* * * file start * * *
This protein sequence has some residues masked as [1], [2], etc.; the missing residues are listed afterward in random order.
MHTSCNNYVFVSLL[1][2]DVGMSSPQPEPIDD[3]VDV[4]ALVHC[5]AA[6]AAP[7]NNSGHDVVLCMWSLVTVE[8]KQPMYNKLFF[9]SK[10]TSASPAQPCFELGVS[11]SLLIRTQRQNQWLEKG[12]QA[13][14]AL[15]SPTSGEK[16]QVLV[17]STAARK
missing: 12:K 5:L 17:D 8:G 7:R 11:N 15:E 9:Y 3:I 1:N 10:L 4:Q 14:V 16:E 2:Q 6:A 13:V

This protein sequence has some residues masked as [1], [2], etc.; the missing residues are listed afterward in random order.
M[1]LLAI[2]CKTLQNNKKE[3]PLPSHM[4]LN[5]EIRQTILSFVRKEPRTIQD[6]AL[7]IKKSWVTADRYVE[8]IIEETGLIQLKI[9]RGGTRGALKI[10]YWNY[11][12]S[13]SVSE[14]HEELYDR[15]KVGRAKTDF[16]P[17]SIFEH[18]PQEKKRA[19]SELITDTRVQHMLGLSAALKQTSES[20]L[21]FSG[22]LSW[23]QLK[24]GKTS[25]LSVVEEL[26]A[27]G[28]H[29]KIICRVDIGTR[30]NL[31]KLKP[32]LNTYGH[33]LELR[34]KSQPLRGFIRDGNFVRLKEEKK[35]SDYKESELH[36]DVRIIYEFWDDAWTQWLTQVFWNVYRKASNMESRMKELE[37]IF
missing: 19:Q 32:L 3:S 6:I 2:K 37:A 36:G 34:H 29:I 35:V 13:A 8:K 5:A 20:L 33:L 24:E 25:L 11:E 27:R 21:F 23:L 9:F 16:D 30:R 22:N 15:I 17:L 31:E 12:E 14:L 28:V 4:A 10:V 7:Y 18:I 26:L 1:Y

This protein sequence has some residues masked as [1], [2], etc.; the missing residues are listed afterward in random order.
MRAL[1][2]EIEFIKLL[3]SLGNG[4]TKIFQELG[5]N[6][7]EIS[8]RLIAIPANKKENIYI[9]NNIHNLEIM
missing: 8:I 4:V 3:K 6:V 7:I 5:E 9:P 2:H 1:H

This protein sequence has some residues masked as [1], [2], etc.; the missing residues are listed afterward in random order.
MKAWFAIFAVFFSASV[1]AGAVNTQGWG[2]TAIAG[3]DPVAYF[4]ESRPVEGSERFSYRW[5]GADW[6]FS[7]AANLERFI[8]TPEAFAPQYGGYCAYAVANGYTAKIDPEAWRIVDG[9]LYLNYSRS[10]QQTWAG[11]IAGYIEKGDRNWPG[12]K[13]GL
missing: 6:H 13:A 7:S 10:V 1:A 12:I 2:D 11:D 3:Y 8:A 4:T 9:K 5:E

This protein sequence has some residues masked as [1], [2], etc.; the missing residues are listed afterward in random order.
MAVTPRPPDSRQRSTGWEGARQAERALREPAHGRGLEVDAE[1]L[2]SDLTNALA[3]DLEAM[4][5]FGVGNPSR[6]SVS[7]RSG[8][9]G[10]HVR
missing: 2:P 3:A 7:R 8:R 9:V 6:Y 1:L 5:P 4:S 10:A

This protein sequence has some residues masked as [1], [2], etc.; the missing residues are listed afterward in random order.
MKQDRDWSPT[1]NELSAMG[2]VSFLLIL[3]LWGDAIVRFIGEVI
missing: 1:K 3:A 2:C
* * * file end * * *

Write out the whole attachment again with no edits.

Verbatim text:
This protein sequence has some residues masked as [1], [2], etc.; the missing residues are listed afterward in random order.
MHTSCNNYVFVSLL[1][2]DVGMSSPQPEPIDD[3]VDV[4]ALVHC[5]AA[6]AAP[7]NNSGHDVVLCMWSLVTVE[8]KQPMYNKLFF[9]SK[10]TSASPAQPCFELGVS[11]SLLIRTQRQNQWLEKG[12]QA[13][14]AL[15]SPTSGEK[16]QVLV[17]STAARK
missing: 12:K 5:L 17:D 8:G 7:R 11:N 15:E 9:Y 3:I 1:N 10:L 4:Q 14:V 16:E 2:Q 6:A 13:V

This protein sequence has some residues masked as [1], [2], etc.; the missing residues are listed afterward in random order.
M[1]LLAI[2]CKTLQNNKKE[3]PLPSHM[4]LN[5]EIRQTILSFVRKEPRTIQD[6]AL[7]IKKSWVTADRYVE[8]IIEETGLIQLKI[9]RGGTRGALKI[10]YWNY[11][12]S[13]SVSE[14]HEELYDR[15]KVGRAKTDF[16]P[17]SIFEH[18]PQEKKRA[19]SELITDTRVQHMLGLSAALKQTSES[20]L[21]FSG[22]LSW[23]QLK[24]GKTS[25]LSVVEEL[26]A[27]G[28]H[29]KIICRVDIGTR[30]NL[31]KLKP[32]LNTYGH[33]LELR[34]KSQPLRGFIRDGNFVRLKEEKK[35]SDYKESELH[36]DVRIIYEFWDDAWTQWLTQVFWNVYRKASNMESRMKELE[37]IF
missing: 19:Q 32:L 3:S 6:I 2:K 37:A 36:G 34:H 29:I 35:V 13:A 8:K 5:A 20:L 33:L 24:E 25:L 11:E 27:R 21:F 23:L 9:F 16:D 30:R 22:N 15:I 17:L 31:E 12:E 14:L 28:V 4:A 10:V 7:Y 18:I 26:L 1:Y

This protein sequence has some residues masked as [1], [2], etc.; the missing residues are listed afterward in random order.
MRAL[1][2]EIEFIKLL[3]SLGNG[4]TKIFQELG[5]N[6][7]EIS[8]RLIAIPANKKENIYI[9]NNIHNLEIM
missing: 8:I 4:V 3:K 6:V 7:I 5:E 9:P 2:H 1:H

This protein sequence has some residues masked as [1], [2], etc.; the missing residues are listed afterward in random order.
MKAWFAIFAVFFSASV[1]AGAVNTQGWG[2]TAIAG[3]DPVAYF[4]ESRPVEGSERFSYRW[5]GADW[6]FS[7]AANLERFI[8]TPEAFAPQYGGYCAYAVANGYTAKIDPEAWRIVDG[9]LYLNYSRS[10]QQTWAG[11]IAGYIEKGDRNWPG[12]K[13]GL
missing: 6:H 13:A 7:S 10:V 1:A 12:I 2:D 11:D 3:Y 8:A 4:T 9:K 5:E

This protein sequence has some residues masked as [1], [2], etc.; the missing residues are listed afterward in random order.
MAVTPRPPDSRQRSTGWEGARQAERALREPAHGRGLEVDAE[1]L[2]SDLTNALA[3]DLEAM[4][5]FGVGNPSR[6]SVS[7]RSG[8][9]G[10]HVR
missing: 2:P 3:A 7:R 8:R 9:V 6:Y 1:L 5:P 4:S 10:A

This protein sequence has some residues masked as [1], [2], etc.; the missing residues are listed afterward in random order.
MKQDRDWSPT[1]NELSAMG[2]VSFLLIL[3]LWGDAIVRFIGEVI
missing: 1:K 3:A 2:C